Through the anti-slavery movement that began in the north, citizenship and equality of rights were defined. The right to equality for slaves, propertyless men, women, Indians, and Negroes were defined by the statement that all men are equal. The campaign by the abolitionist movement and the civil war that ensued, later on, helped provide ground for equality for oppressed persons in the US. The Black Residents of Nashville asked why they were called upon to fight in the military but were not allowed voting on the ballot. The slaves expressed their devotion to the principles of justice and their understanding of the burden of citizenship (Foner 304). They further expressed their view of the American government not being democratic if some of its citizens were treated like aliens and an inferior class when compared to others. The abolitionists’ used strategies like these to help end slavery, which in turn helped in promoting equality for all the oppressed persons, including women.

Different strategies were used during the abolitionist movement, which helped in the vision of equity for all. Robert Owen offered such a strategy in his address of Americans providing a new way of doing things. He explains that the people human beings should be committing actions that ensure the happiness of the majority of persons, but instead, man has become the tormentor of man. He states:

Man, through ignorance, has been, hitherto, the tormentor of man. He is here, in a nation deeming itself possessed of more privileges than all other nations, and which pretensions, in many respects, must be admitted to be true. Yet, even here, where the laws are the most mild, and consequently the least unjust and irrational, individuals are punished even to death, for actions which are the natural and necessary effects arising from the injurious circumstances which the government and society, to which they belong, unwisely permit to exist; while other individuals are almost as much injured by being as unjustly rewarded for performing actions for which, as soon as they shall become rational beings, they must be conscious they cannot be entitled to a particle of merit (Foner 226).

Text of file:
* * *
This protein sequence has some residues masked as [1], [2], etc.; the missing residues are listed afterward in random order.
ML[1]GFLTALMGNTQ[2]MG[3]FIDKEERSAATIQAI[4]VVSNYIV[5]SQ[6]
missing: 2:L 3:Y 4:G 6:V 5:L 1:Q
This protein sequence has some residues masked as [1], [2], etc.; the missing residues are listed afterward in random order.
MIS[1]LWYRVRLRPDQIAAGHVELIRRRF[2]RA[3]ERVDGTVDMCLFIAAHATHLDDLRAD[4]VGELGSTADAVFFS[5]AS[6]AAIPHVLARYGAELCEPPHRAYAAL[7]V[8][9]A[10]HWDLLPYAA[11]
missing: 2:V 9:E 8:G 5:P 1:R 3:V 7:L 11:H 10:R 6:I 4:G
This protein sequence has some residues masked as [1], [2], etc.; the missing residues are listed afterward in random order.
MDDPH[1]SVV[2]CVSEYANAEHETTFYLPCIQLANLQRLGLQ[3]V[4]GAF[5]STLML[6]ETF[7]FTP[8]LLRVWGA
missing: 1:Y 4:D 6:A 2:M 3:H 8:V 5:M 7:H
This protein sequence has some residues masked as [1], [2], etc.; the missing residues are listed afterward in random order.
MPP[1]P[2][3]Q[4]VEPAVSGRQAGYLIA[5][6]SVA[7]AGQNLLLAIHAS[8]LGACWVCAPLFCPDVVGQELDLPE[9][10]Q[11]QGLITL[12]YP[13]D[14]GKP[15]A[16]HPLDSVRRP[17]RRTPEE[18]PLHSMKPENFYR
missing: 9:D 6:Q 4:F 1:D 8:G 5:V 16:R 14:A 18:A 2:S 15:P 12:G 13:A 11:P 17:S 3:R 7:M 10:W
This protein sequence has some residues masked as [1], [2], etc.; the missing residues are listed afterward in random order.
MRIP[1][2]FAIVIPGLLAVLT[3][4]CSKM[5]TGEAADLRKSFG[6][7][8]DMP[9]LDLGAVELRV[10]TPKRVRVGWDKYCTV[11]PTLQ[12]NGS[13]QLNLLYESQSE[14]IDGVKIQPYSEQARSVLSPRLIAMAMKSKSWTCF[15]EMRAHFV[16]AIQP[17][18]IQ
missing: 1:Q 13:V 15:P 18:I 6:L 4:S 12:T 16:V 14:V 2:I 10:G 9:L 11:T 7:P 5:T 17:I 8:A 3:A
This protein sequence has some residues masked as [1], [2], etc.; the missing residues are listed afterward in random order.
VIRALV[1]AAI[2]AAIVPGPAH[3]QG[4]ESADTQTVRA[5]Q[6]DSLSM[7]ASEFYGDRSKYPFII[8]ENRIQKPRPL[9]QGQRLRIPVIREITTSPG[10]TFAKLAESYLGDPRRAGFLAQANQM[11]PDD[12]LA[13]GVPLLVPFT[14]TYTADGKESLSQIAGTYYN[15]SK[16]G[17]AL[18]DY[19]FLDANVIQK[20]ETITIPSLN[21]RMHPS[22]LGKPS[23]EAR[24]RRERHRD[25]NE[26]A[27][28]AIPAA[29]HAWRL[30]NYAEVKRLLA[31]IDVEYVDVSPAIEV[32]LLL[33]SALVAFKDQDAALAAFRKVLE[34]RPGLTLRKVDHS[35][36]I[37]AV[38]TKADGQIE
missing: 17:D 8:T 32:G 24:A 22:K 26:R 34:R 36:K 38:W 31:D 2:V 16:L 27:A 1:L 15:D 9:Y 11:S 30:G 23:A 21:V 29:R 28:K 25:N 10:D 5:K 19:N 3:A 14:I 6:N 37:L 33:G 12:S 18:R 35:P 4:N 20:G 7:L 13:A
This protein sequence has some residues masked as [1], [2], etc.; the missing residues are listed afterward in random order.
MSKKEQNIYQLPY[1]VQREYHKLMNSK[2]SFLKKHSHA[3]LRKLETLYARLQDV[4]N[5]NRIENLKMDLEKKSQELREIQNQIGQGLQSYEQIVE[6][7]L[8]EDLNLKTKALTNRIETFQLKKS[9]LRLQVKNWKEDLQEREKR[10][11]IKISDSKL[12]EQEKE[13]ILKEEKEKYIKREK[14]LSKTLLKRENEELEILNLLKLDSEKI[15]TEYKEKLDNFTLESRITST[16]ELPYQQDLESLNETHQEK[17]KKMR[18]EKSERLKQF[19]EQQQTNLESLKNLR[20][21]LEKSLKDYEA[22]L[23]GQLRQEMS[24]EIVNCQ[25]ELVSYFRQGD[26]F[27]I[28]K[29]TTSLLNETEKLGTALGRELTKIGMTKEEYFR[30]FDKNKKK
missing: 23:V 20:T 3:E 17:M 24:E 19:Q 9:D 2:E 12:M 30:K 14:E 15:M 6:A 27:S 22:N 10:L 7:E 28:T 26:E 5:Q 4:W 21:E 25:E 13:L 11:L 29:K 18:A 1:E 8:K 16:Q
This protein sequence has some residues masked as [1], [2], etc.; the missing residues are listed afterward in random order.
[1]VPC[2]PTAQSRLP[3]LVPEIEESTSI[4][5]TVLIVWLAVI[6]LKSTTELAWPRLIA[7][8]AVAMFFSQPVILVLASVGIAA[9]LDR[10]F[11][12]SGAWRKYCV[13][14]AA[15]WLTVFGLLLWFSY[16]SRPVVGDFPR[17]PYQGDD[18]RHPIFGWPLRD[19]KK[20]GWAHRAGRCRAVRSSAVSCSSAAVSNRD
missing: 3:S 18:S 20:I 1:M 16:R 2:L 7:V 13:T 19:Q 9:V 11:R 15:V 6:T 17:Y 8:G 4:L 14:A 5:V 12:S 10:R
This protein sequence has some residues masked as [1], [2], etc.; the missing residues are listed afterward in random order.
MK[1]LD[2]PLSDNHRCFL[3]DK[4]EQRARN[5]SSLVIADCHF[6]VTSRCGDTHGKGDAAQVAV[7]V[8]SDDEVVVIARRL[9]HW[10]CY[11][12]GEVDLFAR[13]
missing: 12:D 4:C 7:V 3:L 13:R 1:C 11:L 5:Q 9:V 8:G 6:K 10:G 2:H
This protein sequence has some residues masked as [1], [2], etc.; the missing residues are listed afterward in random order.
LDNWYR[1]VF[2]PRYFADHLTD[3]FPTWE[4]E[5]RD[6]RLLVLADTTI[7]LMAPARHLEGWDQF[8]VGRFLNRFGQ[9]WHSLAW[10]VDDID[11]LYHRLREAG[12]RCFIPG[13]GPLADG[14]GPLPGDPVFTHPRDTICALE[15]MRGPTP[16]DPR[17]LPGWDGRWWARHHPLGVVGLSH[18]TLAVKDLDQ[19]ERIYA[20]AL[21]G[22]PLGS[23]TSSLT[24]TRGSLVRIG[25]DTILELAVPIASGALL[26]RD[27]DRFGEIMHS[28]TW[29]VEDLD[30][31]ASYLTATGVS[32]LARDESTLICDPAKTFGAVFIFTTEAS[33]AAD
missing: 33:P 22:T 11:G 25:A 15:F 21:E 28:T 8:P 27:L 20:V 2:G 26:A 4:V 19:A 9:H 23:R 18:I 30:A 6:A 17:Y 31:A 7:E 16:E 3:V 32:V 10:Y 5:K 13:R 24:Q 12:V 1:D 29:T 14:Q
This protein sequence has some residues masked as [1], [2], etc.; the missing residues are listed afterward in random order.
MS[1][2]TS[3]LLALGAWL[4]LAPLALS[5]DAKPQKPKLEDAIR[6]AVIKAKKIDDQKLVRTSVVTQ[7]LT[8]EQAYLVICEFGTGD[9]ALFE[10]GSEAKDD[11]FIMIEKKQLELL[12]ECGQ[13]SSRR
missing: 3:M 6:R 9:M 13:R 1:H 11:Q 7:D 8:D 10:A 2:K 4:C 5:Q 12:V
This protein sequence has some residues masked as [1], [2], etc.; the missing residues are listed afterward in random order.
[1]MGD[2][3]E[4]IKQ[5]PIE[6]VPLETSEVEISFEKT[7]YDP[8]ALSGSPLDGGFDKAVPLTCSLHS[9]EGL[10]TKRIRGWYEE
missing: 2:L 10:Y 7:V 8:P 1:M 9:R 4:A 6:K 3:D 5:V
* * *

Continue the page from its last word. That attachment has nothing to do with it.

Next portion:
Through this address, Owen manages to explain the new system as he has seen it and the likelihood of its success if equality wins. Such strategies helped reach out to the people around the united states on the need for equality amongst all factions and races. The seniority of one race over the others is touched on and becomes the main point of focus as he stresses equality and the need to make decisions that ensure the majority of persons are satisfied.

The abolitionist movement was a visionary movement that wanted equity for all people. The movement’s central idea was equality in every sphere of life, and reforms needed to be made to ensure slavery was abolished. White women realized at this time that they too were oppressed, and this led to their participation in the movement. The role of Abigail and John Adams helped in the inclusion of women during the movement. Additionally, women like Mary Livermore stood for what they believed in, and she organized the first woman suffrage convention after the war. Through taking up opportunities presented during the war, white women found the zeal to fight for their freedom and their representation in congress. In conclusion, through using these opportunities and strategies, the abolitionist movement not only helped end slavery, but it encouraged women to stand up for equality.

 

Work Cited

Foner, Eric. Voices of Freedom. WW Norton, 2008.